Every week we will be showcasing installments from a special artist discovery series for bands playing the Austin City Limits Music Festival this October from local websites hand-picked by the ACL Festival faithful. This installment comes from Austin Town Hall featuring The National.
If you’re searching for background information on The National, you’re bound to find enough valid information dominating their Wikipedia page, but we’re not here to focus on a bland press release that will give you meaningless insight into the band’s History, Political/Social Support and Discography. We’re here to offer up a look at music as literature, music that provides meaningful views into the modernity in which we live. This is The National, ladies and gentleman.
We live in an age dominated by consumable media, where singles are promoted over albums, where concepts have given way to artifice, where lyrics just don’t mean that much hidden beneath our lo-fi atmospheric waves. But, this isn’t the land where The National lives. They operate beneath these musical mores, over-shadowed by support from your local NPR station, warning to youngsters that once again the age of art, poetry and music has returned, aligning all with the stars, forcing the mundane bands in their costumes and gimmicks to run for cover from the true artists.
In the olden days of bards, love was a dominant factor in art and music, and The National don’t wish to shy away from such subject. Personally, probably one of the best lines written belongs to singer Matt Beringer: “I know I dreamed about you, for 29 years before I saw you.” Isn’t this the line you want to use when you meet someone new? Or is this the line you want whispered to you as you lay beside your true love for the first time? Regardless, it seems such an easy thing to say, yet very few, if any, have said it in such a beautifully simple manner.
Let us not forget, that in music, we also search for introspection, or something to create solidarity between the narrator and ourselves. “I’m sorry I missed you, I had a secret meeting in the basement of my brain.” places the listener in exactly the same spot as the narrator, sitting quietly in your room, perhaps with headphones on, wrapped up in the music of The National, ignoring everything else that’s important to you. You can’t really do that when your “sex is on fire.”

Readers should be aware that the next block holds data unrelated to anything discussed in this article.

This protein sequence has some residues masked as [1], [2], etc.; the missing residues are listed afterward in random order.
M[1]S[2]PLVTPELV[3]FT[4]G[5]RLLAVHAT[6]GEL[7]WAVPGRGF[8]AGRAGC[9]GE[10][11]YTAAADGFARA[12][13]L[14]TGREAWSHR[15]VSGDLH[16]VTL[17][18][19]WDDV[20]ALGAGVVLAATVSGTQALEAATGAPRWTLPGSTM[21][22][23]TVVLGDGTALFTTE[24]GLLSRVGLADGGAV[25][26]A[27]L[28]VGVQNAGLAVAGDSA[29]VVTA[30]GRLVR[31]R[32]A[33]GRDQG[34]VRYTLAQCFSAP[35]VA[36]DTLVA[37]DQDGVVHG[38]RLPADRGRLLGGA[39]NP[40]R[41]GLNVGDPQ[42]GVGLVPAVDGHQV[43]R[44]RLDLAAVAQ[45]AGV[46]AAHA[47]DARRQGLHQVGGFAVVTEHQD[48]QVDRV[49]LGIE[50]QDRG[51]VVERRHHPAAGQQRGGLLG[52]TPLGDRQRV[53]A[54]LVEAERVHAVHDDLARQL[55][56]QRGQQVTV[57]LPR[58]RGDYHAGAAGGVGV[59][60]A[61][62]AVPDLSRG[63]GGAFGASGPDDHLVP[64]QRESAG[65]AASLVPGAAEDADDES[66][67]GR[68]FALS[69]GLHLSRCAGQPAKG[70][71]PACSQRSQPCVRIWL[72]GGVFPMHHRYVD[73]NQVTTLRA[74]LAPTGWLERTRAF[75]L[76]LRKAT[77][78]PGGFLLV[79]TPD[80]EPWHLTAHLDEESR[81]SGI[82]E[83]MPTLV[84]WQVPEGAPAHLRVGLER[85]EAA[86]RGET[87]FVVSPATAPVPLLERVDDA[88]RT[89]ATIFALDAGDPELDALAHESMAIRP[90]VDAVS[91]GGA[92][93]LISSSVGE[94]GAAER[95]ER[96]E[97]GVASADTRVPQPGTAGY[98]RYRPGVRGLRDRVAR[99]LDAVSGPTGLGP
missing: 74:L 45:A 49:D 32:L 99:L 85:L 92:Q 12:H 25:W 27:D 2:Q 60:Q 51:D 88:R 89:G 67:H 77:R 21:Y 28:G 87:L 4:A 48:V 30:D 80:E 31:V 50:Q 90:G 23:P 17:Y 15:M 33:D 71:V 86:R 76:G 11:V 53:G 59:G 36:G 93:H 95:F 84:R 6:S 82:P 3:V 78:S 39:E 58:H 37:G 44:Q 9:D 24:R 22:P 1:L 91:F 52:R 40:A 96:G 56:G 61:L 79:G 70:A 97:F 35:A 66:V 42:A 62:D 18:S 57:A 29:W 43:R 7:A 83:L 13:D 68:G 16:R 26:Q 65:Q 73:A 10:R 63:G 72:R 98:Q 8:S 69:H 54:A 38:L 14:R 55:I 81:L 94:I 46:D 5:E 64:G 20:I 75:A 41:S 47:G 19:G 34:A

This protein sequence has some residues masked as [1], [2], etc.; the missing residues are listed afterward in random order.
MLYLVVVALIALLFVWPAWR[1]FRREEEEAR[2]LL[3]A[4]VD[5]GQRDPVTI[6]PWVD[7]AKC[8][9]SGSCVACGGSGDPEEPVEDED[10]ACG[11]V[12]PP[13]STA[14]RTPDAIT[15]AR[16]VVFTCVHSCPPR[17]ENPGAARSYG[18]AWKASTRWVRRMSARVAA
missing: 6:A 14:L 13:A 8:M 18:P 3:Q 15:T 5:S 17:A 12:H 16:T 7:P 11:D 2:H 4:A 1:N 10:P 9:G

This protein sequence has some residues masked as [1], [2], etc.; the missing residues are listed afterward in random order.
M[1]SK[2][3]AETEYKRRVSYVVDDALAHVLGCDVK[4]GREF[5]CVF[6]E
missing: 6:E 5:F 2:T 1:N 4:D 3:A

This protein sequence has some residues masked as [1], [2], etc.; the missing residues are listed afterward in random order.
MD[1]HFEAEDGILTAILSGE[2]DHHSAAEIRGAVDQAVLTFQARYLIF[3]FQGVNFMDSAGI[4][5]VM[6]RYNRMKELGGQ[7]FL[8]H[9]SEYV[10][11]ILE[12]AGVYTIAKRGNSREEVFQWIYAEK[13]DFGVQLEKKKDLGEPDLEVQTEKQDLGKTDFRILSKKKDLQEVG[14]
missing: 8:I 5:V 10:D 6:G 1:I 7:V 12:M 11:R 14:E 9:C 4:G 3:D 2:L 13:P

Much like all great forms of art, it lives on even after it’s discovered. This will assuredly be the case with “Bloodbuzz Ohio” from the band’s recent album, High Violet. It can be said that our country is in a state of despair, abundant job losses, struggling home sales, etc, and The National sum it all up with “I still owe money to the money to the money that I owe/The floors are falling out from everybody I know.” We relate to it now, but man will never cease to struggle. Never will there be a time when you watch others around you falter, fight against life. In an instant, we feel safe; we feel part of something greater than ourselves, as we all live the same struggle.
Human beings always find that there is a darker side to us all, whether it’s some brief lapse in judgment, or a more permanent fault. You want to warn others, you want to tell them “I was afraid I’d eat your brains/cause I’m evil.” This explains your unwillingness to get close to others, yet your desire to have them in your life. You can’t escape this madness, this turmoil, always fighting this internal conflict. Yet we stay and fight; it’s the human spirit; we must preserver, and move forward with our lives. After all, “who gives a fuck about an Oxford comma” when there’s real demons to battle.
Musically, The National are as moving as any band out there, creating mini-opuses of grandeur that will have you tapping your feet, swaying in tune with the melody of it all. Still, while the kids are blasting chill tunes off their laptops, there are those who will go on with great orchestration, bringing adulthood to the front lines of battlefield art. You’ll hang on Matt’s every word, wondering just how many thoughts he’s stolen from your mind. As you move forward with your life, you’ll need music that serves as the accompaniment, and this is precisely the band that will be with you, now and forever. This is the one great band at ACL Festival with the potential to change your life. I promise, “I wont f**k this over, I’m Mr. November.”
In our ADD cultural view towards the media, The National refuse to give in and beg fans to spend some time with them. After spending some major time digging deep into the band’s lyrics and music, we appreciate what they’re doing even more.
Written by Ryan Ray